- Melodic phrases are Ppmgr, mgrgrr/pddrrsr/mmpdssdsS/pdssrr/mgr/grr/mmppddss/ dsdd pm /pmmgrgrr
We need to partake the definition as above in the context of what the terms meant during Sahaji’s or Tulaja’s times. The term ‘ghana’ has not been defined and we do not know what it meant (see foot note 5). And Sahaji makes no mention of the Caturdandi Prakashika of Venkatamakhin as well. However from the the foregoing the arohana murccana karma seems to be SRGSRMPDS. Since gandhara is varja in arohana, RGM and GMG phrases are forbidden by implication. However we do have RGRR occurring in the outlined melodic phrases.
Muddu Venkatamakhin’s raga definition
As we move over to Muddu Venkatamakhin’s assessment of this raga, we are faced with a confusing situation- we have two versions of Muddu Venkatamakhin’s lakshana shloka – one in Raga Lakshanam (Appendix to the Caturdandi Prakashika as published by the Music Academy) and one published by Subbarama Dikshitar in the SSP. The key difference to be reconciled being, if the gandhara in the ascent is varjita(devoid) or vakrita(deviant). Thus according to Muddu Venkatamakhin as quoted by Subbarama Dikshitar as in the shloka below, gandhara is said to be vakritah.
natanArayanI ragastvArOhE tu gavakritAh |
nivarjyashAdavastu syAt gIyatE satatam budhaih ||
Subbarama Dikshitar interprets Muddu Venkatamakhin’s lakshana shloka and provides his commentary of the raga as under:
- Natanarayani’s arohana/avarohana murccanas/movements are SRGSRMPDS/SDPMGRS under Harikedaragaula mela #28. Also point to note is that the lakshana shloka does not talk of a vakra dhaivata in the arohana and it is Subbarama Dikshitar’s interpretation probably on the basis of what was practiced. See footnote 5.
- It is shadava (having 6 notes in whole- considering both arohana and avarohana); Nishada is varja or totally absent in the scale.
- Sadja is the graha svara
- Gandhara is vakra in the arohana
- Jumps in the raga’s movements such as: RdSR\pdSR- Madhya rishabha to mandhara dhaivata and pancama ; S\pdpmgr and SSmpdpmgr – tara sadja to Madhya pancama or madhyama- make the raga beautiful.
- ‘giyate satatam budhaih’ seems to indicate that despite the proposed scalar structure, rendering is not for novices, seemingly to indicate the amount of experience & expertise one has to have to render the raga.
Exemplar Compositions & the musical contour of the raga therein
The SSP & its Anubandha are the sole repository of this raga’s compositions & it lists about 5 of them which are in different genres:
- ‘nandanamdana’- Muddu Venkatamakhin’s lakshana gitam – eka tAla
- ‘mahA ganapatE pAlayasUmAm’ – kriti of Muthusvami Dikshitar – Adi tAla
- ‘sarasAgre sarasa’ – a daru of Subbarama Dikshitar – tisra eka tAla( see footnote 2)
- Sancari of Subbarama Dikshitar – matya tAla
- Portion of the rAga tAla mAlikA “nAtakAdi vidyAlaya” of Ramasvami Dikshitar-(section # 30) commencing “ nagu natanarAyani yanu nAmamu” set to raga Natanarayani & caturmukhi tAla
- Portion of the ragamalika of Ramasvami Dikshitar – ‘sivamOhana sakti’ where the raga is found in the 5th caranam in the company of Brindavana Saranga, Ritigaula, Purnacandrika, Devakriya, Megharanji, Hamvira and Bhupalam and set in adi tala. The composition is on Goddess Meenakshi at Madurai.
Leaving aside Muddu Venkatamakhin’s gitam, we see that all the other compositions broadly conform to the melodic contours outlined by the shloka definition of Muddu Venkatamakhin as quoted by Subbarama Dikshitar but with some additional features.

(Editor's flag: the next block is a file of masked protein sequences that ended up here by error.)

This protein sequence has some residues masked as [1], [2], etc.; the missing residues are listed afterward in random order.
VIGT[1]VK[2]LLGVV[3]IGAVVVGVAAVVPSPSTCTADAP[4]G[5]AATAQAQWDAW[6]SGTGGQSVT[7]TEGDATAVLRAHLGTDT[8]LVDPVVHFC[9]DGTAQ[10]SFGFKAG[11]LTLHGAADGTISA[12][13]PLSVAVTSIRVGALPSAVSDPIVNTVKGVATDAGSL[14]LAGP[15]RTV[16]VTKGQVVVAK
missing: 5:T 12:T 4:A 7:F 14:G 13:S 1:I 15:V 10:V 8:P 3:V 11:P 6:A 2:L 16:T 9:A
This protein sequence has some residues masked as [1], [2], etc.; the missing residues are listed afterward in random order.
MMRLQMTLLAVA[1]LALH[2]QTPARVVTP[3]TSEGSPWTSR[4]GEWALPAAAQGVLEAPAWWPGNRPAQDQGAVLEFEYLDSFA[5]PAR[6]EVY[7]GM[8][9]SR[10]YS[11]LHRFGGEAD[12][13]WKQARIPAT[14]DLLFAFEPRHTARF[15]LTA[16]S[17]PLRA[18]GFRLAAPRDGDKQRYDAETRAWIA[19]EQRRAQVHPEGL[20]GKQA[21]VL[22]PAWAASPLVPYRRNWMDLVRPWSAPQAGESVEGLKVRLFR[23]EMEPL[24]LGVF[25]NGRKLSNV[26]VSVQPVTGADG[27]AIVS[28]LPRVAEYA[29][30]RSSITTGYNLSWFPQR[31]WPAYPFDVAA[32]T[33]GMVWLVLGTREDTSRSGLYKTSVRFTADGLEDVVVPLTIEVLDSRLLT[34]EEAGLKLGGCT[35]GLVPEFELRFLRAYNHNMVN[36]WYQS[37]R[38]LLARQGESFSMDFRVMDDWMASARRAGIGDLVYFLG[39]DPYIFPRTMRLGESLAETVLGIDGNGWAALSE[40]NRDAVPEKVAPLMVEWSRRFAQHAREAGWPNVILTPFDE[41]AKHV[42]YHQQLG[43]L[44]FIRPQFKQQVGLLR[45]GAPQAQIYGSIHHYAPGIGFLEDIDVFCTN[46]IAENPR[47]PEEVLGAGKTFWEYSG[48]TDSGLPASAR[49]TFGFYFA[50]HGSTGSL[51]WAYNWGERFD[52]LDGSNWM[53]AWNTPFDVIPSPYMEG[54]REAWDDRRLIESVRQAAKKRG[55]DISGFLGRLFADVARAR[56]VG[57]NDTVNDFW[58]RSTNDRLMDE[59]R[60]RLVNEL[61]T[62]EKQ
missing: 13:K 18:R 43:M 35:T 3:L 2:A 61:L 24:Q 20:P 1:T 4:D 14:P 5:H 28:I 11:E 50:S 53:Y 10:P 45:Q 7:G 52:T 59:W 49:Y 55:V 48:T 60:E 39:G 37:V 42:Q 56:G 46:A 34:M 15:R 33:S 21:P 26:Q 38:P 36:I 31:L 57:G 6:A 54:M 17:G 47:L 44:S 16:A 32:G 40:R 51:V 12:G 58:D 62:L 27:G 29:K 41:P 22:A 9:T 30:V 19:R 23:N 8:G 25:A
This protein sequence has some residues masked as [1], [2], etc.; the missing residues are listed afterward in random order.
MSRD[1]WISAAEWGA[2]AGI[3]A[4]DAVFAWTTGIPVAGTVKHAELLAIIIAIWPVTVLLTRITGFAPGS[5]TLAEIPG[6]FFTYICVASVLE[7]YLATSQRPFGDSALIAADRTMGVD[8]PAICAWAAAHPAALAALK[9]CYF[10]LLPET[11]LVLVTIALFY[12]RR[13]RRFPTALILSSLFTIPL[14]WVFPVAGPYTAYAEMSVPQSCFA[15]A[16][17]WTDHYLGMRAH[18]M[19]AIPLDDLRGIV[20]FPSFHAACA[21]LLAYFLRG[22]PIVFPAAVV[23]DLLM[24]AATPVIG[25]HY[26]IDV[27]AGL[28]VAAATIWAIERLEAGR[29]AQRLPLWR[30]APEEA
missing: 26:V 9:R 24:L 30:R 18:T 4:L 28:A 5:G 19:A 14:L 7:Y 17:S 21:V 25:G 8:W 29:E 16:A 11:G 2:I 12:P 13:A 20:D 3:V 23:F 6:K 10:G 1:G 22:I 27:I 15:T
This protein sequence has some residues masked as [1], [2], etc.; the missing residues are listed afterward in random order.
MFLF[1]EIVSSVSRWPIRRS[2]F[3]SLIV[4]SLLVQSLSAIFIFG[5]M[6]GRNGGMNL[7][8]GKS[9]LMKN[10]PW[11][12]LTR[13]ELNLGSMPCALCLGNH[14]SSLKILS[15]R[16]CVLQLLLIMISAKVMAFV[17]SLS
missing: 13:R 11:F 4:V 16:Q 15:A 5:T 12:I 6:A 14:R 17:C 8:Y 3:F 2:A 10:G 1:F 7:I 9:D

- Almost apparently as a rule none of the compositions have PDS or SDP usage in the Madhya sthayi, though not forbidden by the definition. See foot note 4.
- There is no sancara beyond tara sadja at all, which again is not forbidden by the lakshana shloka.
- Though Subbarama Dikshitar gives the arohana murccana as SRGSRMP- we see no evidence of SRGS at all. The GS prayoga is seen in the daru though but with rishabha marked as an anusvara GrS. It would have been clarifying had he given it as SRGRS instead.
- We also see RGMG and RGRG prayogas which would be forbidden if we were to go by the Subbarama Dikshitar murccana definition. Even Subbarama Dikshitar’s own sancari and daru have those prayogas.
- Rishabha svara seems to be a jiva and nyasa (ending note) as it occurs in profusion, while madhyama seems to be the preferred take off note. Janta svaras have been used in profusion in all the compositions.
- The Muthusvami Dikshitar kriti, the daru as well as the rAgatAla mAlikA have been invested with the cittasvara/muktayi svara section which clearly encapsulates the melodic identity of Natanarayani in a nutshell.
- The raga & the Muthusvami Dikshitar kriti seem much amenable to a madhyamakala exposition. Was it on this strength that Shahaji categorize this as a ghana raga?
- The raga spans effectively only between mandhara pancama to the madhya daivatha with occasional touches of tara sadja, thus resembling more a dhaivatantya raga which can be comfortably rendered in madhyama sruti. We will address this question in a while.
- Given the usage of gandhara in phrases such RGMG and RGR, the shloka of Muddu Venkatamakhin as quoted by Subbarama Dikshitar seems to be the original one.
In the public domain we only have recordings of the Muthusvami Dikshitar kriti in Natanarayani which is ‘mahA ganapatE pAlayAsumAm’. This composition is a generic kriti on Mahaganapathi and does not have any reference to a particular kshetra. The raga mudra is given very clearly in the lyric as ‘natanArAyani nandana’ & the kriti also bears the standard Dikshitar colophon. We have commercial recordings of Sangita Kalanidhi D K Jayaraman & his disciple Vidvan Vijay Siva, rendering this composition along with the cittasvaras as per SSP.